Jan 27, 2022 - World

Zelensky questions U.S. warnings of "imminent" invasion in Biden call

Biden and Zelensky at the White House last October. Photo: Brendan Smialowski/AFP via Getty

President Biden and Ukrainian President Volodymyr Zelensky had a back-and-forth in their call this evening about just how "imminent" the threat of a Russian invasion might be, according to three sources briefed on the call.

Why it matters: Biden has said previously that he believes Russian President Vladimir Putin will probably "move in" to Ukraine, and White House press secretary Jen Psaki said Thursday afternoon that "an invasion could come at any time."

  • The Ukrainian government, which is worried about the effects of such statements on the economy and public morale, has been contending that the threat of an invasion is real but not any higher than in previous months.

Behind the scenes: When Zelensky raised the White House warnings of an “imminent” threat, Biden pointed to the possibility that Russia will invade once the ground freezes, and he said that’s why the U.S. is sending so much weaponry.

  • The three sources disagreed on the exact language Biden used. The White House has denied a CNN report that Biden said an invasion was “virtually certain,” but said he reiterated the distinct possibility Russia would invade in February.

State of play: While the White House is continuing to seek a diplomatic off-ramp, the Kremlin signaled Thursday that the security proposals formally presented yesterday by the U.S. and NATO don't address Russia's "fundamental" concerns.

  • Moscow has said that if its demands aren't met, it will opt for a "military-technical" solution, but denies any intention to invade Ukraine.
  • While there's a growing consensus among close watchers of Russia's military that some sort of escalation is likely soon, the debate continues as to whether Russia would opt for smaller operations to destabilize Ukraine or a full-scale invasion toward the capital, Kyiv.

Russia's rapid movement into Belarus — which NATO Secretary-General Jens Stoltenberg said Wednesday was taking place "under the disguise of an exercise" — has convinced some analysts that Putin is planning a major invasion.

  • Konrad Muzyka, a defense analyst focusing on Russia and Belarus, tweeted Thursday that, with 10 army groups now positioned at various points near Ukraine's borders, this would have to be the largest exercise in Russia's modern history.
  • And while some analysts contend Russia has only assembled enough troops for a limited incursion, Rob Lee, a former U.S. Marine officer and an authority on Russia's military capabilities, believes Russia now has the necessary equipment in place for a full-scale invasion and could fairly quickly send the troops to man it.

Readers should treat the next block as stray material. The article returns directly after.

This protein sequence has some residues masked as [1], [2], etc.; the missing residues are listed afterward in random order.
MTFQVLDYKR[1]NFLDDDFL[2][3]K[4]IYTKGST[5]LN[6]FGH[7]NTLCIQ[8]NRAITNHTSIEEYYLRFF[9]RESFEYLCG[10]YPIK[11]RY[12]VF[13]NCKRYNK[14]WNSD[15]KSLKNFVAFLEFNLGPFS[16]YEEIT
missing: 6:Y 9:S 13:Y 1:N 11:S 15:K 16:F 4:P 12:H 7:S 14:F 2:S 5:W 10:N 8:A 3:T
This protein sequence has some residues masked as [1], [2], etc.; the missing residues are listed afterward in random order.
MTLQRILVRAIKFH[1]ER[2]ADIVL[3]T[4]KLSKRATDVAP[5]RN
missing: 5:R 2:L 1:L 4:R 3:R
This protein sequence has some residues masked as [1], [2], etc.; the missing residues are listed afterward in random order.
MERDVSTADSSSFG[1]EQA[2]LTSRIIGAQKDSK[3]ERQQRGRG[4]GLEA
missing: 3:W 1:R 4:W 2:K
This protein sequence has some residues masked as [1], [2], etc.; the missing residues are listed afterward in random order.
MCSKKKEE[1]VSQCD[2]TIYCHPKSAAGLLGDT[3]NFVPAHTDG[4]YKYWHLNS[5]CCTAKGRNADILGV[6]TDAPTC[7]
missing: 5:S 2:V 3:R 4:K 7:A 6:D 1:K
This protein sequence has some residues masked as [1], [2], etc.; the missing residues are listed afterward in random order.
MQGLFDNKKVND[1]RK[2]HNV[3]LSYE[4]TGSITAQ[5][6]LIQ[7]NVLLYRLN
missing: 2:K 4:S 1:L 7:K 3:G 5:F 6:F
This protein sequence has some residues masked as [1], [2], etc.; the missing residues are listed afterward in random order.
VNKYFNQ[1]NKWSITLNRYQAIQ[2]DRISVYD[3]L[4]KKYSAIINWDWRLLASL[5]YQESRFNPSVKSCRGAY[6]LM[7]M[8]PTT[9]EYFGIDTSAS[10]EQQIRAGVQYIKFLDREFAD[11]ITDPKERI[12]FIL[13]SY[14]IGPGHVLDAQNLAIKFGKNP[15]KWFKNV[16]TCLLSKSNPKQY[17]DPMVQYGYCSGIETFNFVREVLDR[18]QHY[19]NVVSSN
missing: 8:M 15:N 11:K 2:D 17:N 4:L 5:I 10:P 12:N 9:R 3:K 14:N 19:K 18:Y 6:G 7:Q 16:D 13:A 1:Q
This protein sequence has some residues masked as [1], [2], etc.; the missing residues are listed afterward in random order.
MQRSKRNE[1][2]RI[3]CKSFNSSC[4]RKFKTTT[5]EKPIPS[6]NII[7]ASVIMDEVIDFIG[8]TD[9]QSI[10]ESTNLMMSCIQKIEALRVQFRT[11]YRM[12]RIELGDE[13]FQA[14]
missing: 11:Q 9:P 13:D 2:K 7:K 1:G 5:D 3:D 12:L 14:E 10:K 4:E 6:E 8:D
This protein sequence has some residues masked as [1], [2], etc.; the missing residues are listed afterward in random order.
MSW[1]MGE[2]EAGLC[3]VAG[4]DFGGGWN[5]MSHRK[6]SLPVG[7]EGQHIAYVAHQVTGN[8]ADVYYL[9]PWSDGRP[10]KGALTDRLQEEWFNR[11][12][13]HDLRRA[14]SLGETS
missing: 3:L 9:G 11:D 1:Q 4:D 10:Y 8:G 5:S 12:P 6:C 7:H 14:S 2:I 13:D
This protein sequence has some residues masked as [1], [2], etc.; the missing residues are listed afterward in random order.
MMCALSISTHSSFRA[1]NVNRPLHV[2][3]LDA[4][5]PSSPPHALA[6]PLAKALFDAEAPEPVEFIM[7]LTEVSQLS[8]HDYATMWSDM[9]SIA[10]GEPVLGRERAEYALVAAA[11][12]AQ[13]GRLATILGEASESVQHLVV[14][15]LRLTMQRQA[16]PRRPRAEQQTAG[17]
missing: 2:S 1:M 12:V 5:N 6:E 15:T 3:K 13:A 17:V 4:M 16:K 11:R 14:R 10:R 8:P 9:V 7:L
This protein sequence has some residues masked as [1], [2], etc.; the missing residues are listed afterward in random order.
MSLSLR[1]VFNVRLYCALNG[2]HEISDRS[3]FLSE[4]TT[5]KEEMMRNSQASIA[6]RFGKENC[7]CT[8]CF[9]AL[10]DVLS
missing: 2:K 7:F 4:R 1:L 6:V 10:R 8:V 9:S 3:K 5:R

What's next: Michael Kofman, an expert on Russia's military at CNA, told Axios the movements of Russian troops and equipment suggest preparations for a large-scale military operation.

  • He estimates that it could take about three to four weeks to have the various pieces in place, based on current deployments, though Moscow could opt for a "rolling start" to its operations before then, including potential cyberattacks or missile strikes.

If Putin does invade, Kofman expects Russian artillery and air power to degrade Ukrainian defenses, which have improved since 2014 but are still not a match for Russia's capabilities. The fighting in the early days would be "quite intense," he says.

  • By the time the tanks started moving, Ukrainian forces near the borders would face a hard choice: "Be encircled or consider organized retreat," he says.

Kofman doesn't expect Russia to "commit to urban warfare," however. Instead, he believes the likely objective would be to occupy a significant amount of territory, or encircle Kyiv, and force a capitulation from the government. He believes the Russian military would expect to be able to accomplish that task fairly quickly.

  • One key question is whether Russia would limit its operations to eastern Ukraine or attack in the west as well, Kofman says.
  • He notes that the Russian military has extensive experience with counterinsurgency campaigns, including in Chechnya, and may be willing to risk a lasting occupation until it gets a friendly government or an enforceable security pact from Kyiv.
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